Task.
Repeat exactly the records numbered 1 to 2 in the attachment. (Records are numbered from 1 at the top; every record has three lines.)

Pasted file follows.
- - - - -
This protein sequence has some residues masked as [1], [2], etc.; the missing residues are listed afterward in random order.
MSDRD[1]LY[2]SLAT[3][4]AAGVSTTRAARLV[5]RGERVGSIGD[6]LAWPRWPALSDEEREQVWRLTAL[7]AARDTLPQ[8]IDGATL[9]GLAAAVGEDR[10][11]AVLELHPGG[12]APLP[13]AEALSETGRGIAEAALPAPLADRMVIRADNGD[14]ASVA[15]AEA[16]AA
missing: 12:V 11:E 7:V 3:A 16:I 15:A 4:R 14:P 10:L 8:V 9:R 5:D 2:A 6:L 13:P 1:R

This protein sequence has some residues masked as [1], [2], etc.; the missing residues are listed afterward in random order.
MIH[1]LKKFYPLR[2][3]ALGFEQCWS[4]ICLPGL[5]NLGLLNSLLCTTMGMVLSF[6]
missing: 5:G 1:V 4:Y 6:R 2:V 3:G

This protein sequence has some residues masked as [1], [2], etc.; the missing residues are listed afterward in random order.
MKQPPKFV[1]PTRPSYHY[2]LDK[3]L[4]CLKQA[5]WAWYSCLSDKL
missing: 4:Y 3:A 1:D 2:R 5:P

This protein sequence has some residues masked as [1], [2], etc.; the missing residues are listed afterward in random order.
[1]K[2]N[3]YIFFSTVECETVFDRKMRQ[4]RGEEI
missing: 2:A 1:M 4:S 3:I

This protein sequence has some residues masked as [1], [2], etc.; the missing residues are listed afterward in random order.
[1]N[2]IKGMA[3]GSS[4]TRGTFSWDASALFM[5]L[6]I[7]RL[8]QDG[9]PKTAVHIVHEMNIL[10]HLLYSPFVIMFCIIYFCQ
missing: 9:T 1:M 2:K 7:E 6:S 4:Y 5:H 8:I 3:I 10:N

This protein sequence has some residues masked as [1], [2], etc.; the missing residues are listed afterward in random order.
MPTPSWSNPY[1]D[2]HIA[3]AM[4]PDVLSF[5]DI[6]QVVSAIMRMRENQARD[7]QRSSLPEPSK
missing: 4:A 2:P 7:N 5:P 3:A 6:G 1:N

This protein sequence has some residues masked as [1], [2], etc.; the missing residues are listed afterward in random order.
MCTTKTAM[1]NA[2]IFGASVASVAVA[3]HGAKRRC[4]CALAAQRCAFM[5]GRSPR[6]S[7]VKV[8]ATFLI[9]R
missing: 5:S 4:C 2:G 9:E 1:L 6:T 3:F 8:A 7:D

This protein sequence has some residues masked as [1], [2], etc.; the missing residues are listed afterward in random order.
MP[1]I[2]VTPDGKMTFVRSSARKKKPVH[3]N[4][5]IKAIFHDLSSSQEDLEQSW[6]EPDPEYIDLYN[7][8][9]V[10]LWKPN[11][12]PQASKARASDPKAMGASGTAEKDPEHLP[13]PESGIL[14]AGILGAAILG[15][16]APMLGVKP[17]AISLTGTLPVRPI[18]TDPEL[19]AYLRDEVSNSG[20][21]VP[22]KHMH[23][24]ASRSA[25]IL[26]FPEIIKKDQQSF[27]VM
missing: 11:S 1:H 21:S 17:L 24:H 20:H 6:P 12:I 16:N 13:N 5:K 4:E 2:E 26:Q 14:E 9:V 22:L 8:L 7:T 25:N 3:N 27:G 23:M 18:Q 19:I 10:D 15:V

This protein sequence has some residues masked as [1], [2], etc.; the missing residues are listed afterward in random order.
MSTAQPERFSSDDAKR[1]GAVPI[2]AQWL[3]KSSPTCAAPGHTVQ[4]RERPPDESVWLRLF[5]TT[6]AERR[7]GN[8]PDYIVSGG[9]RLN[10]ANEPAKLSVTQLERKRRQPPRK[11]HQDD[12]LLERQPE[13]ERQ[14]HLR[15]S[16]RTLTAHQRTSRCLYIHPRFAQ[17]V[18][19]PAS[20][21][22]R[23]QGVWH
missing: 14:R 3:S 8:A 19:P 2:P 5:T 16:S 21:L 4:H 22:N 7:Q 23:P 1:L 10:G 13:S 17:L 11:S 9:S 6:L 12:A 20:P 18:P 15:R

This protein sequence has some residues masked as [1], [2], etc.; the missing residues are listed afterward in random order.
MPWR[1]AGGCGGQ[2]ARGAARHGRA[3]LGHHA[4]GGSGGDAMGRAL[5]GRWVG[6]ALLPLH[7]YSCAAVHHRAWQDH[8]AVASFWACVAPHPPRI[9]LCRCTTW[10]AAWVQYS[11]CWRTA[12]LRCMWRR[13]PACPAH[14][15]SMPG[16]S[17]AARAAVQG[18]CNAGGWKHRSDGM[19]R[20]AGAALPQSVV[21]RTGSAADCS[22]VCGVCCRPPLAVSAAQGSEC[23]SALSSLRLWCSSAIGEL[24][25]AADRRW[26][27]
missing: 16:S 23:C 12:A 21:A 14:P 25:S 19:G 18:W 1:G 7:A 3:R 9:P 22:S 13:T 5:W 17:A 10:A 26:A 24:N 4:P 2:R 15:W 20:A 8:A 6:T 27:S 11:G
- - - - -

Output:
This protein sequence has some residues masked as [1], [2], etc.; the missing residues are listed afterward in random order.
MSDRD[1]LY[2]SLAT[3][4]AAGVSTTRAARLV[5]RGERVGSIGD[6]LAWPRWPALSDEEREQVWRLTAL[7]AARDTLPQ[8]IDGATL[9]GLAAAVGEDR[10][11]AVLELHPGG[12]APLP[13]AEALSETGRGIAEAALPAPLADRMVIRADNGD[14]ASVA[15]AEA[16]AA
missing: 12:V 11:E 7:V 3:A 16:I 15:A 4:R 14:P 10:L 8:V 9:R 5:D 2:A 6:L 13:P 1:R

This protein sequence has some residues masked as [1], [2], etc.; the missing residues are listed afterward in random order.
MIH[1]LKKFYPLR[2][3]ALGFEQCWS[4]ICLPGL[5]NLGLLNSLLCTTMGMVLSF[6]
missing: 5:G 1:V 4:Y 6:R 2:V 3:G